|A cast iron dutch oven.|
Unlike other popular antique items, cast iron pieces don’t always garner automatic respect. My mother once offered my wife a cast iron pot which my father remembered as previously belonging to my great-grandmother. My mother casually asked my wife if she was interested in it; she said she “hated to throw it away.” My wife (who loves cast iron) jumped at it!
Maybe the problem is that cast iron is so utilitarian. Or that cast iron tends to look somewhat antique even when new, so an antique piece may not look that significantly different from a newly purchased pot from the Lodge Cast Iron catalog. Rust isn’t even a good signifier of age. Leave a new cast iron pot outside for awhile and it can start to look pretty old in a hurry.
I asked Kory Berrett at Berrett Conservation Studio for advice on how we should care for our old cast iron cookware. He reminded me that even sturdy-looking cast iron is fragile: “Water exposure, damp conditions, and undisturbed soil will work against iron in almost any context. The finish on properly ‘seasoned’ cast iron cookware is corrosion resistant but care must be taken in cleaning and drying these utensils to avoid harsh abrasives or caustic chemicals. After these items are retired, they are prone to rust and corrosion if left unprotected. Periodic cleaning and waxing is an excellent way to protect iron cooking and fireplace tools.”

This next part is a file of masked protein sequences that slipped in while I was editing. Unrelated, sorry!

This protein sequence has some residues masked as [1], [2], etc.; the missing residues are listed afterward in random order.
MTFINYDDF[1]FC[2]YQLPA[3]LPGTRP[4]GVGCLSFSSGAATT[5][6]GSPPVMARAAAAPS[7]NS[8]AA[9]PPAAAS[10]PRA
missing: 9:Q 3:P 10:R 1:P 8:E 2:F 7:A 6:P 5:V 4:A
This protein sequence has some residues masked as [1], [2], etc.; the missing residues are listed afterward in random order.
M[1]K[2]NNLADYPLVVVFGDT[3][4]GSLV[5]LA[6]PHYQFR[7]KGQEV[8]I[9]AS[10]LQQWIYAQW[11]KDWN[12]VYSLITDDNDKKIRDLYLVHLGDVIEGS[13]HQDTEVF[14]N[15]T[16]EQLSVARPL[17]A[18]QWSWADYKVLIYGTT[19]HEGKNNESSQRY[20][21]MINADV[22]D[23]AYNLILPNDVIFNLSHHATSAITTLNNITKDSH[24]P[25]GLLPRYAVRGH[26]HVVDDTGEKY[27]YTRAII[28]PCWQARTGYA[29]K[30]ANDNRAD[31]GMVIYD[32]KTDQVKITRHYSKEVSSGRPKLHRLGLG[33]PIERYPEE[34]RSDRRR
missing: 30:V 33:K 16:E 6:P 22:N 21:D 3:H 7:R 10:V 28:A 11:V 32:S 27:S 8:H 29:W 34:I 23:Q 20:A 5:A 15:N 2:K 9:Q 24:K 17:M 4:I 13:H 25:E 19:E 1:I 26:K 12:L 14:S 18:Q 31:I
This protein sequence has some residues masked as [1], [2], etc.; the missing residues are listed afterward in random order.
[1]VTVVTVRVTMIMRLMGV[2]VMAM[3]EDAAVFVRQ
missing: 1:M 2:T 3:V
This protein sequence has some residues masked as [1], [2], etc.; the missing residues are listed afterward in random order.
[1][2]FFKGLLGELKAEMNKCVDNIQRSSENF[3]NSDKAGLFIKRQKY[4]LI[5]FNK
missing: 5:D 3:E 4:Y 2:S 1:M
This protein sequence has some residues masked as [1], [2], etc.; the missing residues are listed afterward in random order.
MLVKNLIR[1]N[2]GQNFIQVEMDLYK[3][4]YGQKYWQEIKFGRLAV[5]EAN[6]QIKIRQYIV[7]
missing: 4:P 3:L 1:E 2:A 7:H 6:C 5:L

|A cast iron spider.|
Then Kory added that this discussion of cast iron only touched on a very small part of the wide-ranging variety of ironware that might be found in a family collection. According to Kory, “There are material differences between sheet iron (tinned iron), wrought iron, and cast iron in terms of how it’s made, finished, used, and in terms of the problems it presents. The issues and answers are also dependent on circumstances – your question was about a particular cooking pot, but this leaves out everything from cookie cutters to public fountains and from tin cans to rifles and re-bar. There would be different issues and answers for each of the different object types.”
© 2011 Lee Price